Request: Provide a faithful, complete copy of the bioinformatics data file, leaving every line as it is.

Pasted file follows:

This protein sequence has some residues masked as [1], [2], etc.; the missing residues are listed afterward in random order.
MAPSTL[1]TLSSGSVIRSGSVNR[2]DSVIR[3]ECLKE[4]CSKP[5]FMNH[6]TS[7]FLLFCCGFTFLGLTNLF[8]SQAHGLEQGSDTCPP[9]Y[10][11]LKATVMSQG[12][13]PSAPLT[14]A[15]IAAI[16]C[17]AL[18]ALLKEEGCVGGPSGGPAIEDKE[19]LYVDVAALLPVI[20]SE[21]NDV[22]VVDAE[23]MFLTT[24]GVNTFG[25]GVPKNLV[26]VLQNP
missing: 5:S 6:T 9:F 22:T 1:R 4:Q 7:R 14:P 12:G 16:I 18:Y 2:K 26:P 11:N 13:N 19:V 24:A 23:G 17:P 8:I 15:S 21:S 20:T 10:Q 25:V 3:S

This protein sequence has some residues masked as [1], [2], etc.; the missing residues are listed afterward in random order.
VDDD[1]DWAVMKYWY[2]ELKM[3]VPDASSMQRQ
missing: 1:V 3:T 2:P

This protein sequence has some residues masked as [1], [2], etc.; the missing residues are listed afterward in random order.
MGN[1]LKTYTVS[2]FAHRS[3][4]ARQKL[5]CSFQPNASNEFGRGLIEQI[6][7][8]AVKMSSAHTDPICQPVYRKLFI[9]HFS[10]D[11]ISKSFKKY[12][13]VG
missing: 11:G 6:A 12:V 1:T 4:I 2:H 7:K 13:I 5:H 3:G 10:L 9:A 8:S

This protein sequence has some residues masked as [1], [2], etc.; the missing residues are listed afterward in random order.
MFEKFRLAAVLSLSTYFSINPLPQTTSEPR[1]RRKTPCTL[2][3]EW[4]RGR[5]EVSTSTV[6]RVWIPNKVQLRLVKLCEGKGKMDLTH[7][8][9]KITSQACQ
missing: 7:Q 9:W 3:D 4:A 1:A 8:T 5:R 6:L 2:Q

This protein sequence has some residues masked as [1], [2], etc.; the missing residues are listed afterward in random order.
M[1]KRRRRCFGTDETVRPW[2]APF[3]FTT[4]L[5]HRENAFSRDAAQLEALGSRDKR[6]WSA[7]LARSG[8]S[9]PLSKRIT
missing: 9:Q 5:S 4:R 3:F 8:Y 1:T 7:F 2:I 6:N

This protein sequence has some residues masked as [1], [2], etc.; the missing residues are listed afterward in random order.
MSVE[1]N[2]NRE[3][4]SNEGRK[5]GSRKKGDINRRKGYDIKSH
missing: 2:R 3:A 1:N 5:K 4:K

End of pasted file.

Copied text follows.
This protein sequence has some residues masked as [1], [2], etc.; the missing residues are listed afterward in random order.
MAPSTL[1]TLSSGSVIRSGSVNR[2]DSVIR[3]ECLKE[4]CSKP[5]FMNH[6]TS[7]FLLFCCGFTFLGLTNLF[8]SQAHGLEQGSDTCPP[9]Y[10][11]LKATVMSQG[12][13]PSAPLT[14]A[15]IAAI[16]C[17]AL[18]ALLKEEGCVGGPSGGPAIEDKE[19]LYVDVAALLPVI[20]SE[21]NDV[22]VVDAE[23]MFLTT[24]GVNTFG[25]GVPKNLV[26]VLQNP
missing: 5:S 6:T 9:F 22:T 1:R 4:Q 7:R 14:P 12:G 16:I 18:Y 2:K 26:P 11:N 13:N 19:V 24:A 23:G 17:P 8:I 15:S 21:S 20:T 10:Q 25:V 3:S

This protein sequence has some residues masked as [1], [2], etc.; the missing residues are listed afterward in random order.
VDDD[1]DWAVMKYWY[2]ELKM[3]VPDASSMQRQ
missing: 1:V 3:T 2:P

This protein sequence has some residues masked as [1], [2], etc.; the missing residues are listed afterward in random order.
MGN[1]LKTYTVS[2]FAHRS[3][4]ARQKL[5]CSFQPNASNEFGRGLIEQI[6][7][8]AVKMSSAHTDPICQPVYRKLFI[9]HFS[10]D[11]ISKSFKKY[12][13]VG
missing: 11:G 6:A 12:V 1:T 4:I 2:H 7:K 13:I 5:H 3:G 10:L 9:A 8:S

This protein sequence has some residues masked as [1], [2], etc.; the missing residues are listed afterward in random order.
MFEKFRLAAVLSLSTYFSINPLPQTTSEPR[1]RRKTPCTL[2][3]EW[4]RGR[5]EVSTSTV[6]RVWIPNKVQLRLVKLCEGKGKMDLTH[7][8][9]KITSQACQ
missing: 7:Q 9:W 3:D 4:A 1:A 8:T 5:R 6:L 2:Q

This protein sequence has some residues masked as [1], [2], etc.; the missing residues are listed afterward in random order.
M[1]KRRRRCFGTDETVRPW[2]APF[3]FTT[4]L[5]HRENAFSRDAAQLEALGSRDKR[6]WSA[7]LARSG[8]S[9]PLSKRIT
missing: 9:Q 5:S 4:R 3:F 8:Y 1:T 7:F 2:I 6:N

This protein sequence has some residues masked as [1], [2], etc.; the missing residues are listed afterward in random order.
MSVE[1]N[2]NRE[3][4]SNEGRK[5]GSRKKGDINRRKGYDIKSH
missing: 2:R 3:A 1:N 5:K 4:K